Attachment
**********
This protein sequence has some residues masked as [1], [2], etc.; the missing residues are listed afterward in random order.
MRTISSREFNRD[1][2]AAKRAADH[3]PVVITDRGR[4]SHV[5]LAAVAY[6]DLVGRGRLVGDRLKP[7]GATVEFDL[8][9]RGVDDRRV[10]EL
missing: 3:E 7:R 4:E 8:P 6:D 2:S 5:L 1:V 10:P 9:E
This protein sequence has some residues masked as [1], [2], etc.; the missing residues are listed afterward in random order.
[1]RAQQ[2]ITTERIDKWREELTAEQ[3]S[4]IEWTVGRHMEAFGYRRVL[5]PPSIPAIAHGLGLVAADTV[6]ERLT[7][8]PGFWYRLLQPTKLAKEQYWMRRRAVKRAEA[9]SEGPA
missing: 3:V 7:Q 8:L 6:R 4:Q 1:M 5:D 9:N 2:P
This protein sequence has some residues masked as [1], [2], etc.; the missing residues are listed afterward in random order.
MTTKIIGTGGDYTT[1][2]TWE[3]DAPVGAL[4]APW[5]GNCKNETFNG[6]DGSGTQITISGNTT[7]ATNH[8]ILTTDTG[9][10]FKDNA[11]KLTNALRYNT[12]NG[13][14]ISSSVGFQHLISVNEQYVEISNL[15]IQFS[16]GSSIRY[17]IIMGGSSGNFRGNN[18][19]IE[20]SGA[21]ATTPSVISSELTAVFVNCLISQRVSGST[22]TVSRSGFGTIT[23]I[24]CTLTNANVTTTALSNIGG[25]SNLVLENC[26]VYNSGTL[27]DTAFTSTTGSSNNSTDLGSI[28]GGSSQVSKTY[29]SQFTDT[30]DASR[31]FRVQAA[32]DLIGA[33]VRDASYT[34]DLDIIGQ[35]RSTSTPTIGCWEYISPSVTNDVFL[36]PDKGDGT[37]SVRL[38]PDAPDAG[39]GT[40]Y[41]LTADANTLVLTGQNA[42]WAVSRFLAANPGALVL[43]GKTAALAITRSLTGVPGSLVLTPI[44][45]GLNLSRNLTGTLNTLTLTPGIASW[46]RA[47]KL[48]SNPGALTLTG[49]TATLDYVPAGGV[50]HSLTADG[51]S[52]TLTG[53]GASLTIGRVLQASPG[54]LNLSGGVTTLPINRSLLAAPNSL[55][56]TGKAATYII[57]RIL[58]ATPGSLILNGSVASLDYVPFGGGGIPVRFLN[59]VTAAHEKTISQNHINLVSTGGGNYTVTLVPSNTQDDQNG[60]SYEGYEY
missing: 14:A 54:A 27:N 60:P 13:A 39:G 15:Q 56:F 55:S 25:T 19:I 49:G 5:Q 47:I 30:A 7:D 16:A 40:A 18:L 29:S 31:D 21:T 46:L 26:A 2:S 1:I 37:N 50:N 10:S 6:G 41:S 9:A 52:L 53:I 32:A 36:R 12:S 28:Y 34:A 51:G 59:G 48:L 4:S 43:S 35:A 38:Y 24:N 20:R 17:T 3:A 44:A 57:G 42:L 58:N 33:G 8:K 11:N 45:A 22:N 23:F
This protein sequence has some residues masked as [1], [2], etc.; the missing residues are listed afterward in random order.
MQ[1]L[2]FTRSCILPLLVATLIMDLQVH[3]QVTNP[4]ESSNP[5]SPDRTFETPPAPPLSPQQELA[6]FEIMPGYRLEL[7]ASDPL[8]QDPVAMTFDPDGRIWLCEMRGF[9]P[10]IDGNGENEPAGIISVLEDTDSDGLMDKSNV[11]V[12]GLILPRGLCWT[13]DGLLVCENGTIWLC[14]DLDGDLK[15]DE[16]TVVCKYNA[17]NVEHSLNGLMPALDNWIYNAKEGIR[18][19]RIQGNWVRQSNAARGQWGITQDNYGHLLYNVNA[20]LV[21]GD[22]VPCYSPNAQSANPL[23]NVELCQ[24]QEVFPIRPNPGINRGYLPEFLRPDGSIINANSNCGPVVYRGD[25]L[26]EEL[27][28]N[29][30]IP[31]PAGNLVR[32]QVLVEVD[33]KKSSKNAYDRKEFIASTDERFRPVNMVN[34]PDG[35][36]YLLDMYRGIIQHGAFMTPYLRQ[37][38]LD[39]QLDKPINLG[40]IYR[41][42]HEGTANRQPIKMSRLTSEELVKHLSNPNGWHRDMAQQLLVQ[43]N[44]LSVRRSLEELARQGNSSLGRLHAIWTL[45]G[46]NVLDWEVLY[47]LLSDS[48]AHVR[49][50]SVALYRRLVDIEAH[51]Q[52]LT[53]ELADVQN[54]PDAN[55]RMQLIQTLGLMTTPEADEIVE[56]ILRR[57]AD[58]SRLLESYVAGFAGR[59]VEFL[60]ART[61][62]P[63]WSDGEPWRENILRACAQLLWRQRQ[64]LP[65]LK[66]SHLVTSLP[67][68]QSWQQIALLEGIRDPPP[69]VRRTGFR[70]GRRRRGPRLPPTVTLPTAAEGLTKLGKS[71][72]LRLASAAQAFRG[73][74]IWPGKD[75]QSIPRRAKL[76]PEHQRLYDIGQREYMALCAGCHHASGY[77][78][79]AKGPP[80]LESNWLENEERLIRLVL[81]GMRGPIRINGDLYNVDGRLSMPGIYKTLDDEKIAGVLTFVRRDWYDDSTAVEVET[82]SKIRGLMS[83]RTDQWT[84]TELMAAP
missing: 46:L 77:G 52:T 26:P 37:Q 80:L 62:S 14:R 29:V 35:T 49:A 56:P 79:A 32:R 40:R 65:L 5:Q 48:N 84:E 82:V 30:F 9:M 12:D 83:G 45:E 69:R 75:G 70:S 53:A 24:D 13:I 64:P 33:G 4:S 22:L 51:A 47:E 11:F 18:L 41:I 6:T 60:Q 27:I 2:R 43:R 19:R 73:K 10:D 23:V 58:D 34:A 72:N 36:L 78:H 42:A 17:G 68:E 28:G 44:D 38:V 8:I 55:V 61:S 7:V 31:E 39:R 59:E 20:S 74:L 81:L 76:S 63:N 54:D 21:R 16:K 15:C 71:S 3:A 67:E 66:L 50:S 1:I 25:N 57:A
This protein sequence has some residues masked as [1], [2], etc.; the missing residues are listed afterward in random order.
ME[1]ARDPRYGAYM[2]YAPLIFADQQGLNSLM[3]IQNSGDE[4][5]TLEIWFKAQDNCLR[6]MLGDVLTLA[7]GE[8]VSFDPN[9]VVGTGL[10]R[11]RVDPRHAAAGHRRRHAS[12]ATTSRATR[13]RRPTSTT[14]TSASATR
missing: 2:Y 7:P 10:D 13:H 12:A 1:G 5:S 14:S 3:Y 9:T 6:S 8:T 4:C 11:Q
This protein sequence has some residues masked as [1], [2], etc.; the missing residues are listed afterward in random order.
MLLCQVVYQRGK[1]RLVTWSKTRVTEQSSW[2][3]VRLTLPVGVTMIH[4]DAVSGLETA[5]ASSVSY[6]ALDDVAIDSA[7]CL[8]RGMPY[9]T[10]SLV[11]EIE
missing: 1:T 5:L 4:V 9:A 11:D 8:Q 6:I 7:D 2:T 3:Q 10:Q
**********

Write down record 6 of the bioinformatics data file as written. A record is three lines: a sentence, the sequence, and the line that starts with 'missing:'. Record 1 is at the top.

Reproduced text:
This protein sequence has some residues masked as [1], [2], etc.; the missing residues are listed afterward in random order.
MLLCQVVYQRGK[1]RLVTWSKTRVTEQSSW[2][3]VRLTLPVGVTMIH[4]DAVSGLETA[5]ASSVSY[6]ALDDVAIDSA[7]CL[8]RGMPY[9]T[10]SLV[11]EIE
missing: 1:T 5:L 4:V 9:A 11:D 8:Q 6:I 7:D 2:T 3:Q 10:Q